The structure of signed and spoken languages

Autor/a: WILCOX, Sherman
Año: 1990
Editorial: Sign Language Studies, 67 (1990), pp. 141–151.
Tipo de código: Copyright
Soporte: Digital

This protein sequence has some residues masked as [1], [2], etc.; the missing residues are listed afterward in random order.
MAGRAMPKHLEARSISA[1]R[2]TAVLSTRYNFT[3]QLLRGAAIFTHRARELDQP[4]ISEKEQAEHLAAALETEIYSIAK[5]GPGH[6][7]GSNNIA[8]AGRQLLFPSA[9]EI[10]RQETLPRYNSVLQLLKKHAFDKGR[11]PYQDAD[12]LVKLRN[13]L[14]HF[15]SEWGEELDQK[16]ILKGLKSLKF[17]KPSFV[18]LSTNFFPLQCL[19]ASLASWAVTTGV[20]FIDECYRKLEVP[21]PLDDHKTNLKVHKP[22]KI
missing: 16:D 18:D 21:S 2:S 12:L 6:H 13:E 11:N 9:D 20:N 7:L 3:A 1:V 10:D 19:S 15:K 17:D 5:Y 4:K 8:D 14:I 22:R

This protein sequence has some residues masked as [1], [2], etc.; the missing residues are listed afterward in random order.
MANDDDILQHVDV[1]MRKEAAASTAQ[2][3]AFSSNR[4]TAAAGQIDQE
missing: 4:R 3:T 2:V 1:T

Two questions Linguistic research on American Sign Language (ASL) over the past three decades has established without question that ASL is a natural human language, distinct from English (Stokoe 1960, Stokoe et al. 1965, Klima & Bellugi 1979, Bellugi & Studdert-Kennedy 1980, Wilcox 1988b). Linguistic studies of several other indigenous signed languages have led to the same conclusion: primary sign languages, those used (mainly) by deaf people, are fully developed human languages independent of the languages spoken in the linguistic communities in the same region. These findings raise two questions. First, what is the relationship between spoken and signed languages? Are signed languages merely analogues of spoken languages, the linguistic equivalent of the bat's wing (evolved quite differently from the bird's wing)? Or are they true homologues, biologically related, as the human lung is to the swim bladder of fish? One objective of research now in progress is to frame the study of signed languages in terms that will lead to answers to the question of relationship. Specifically, it will explore a model that describes both spoken and signed languages as gestures. Second, what can the study of signed languages tell us about the human capacity for language? (See Fromkin 1990.) Linguists have not hesitated to propose theories of "human language" based on data drawn only from spoken languages. By considering all natural human languages-both signed and spoken-we can gain a better understanding of how language is represented in the human brain.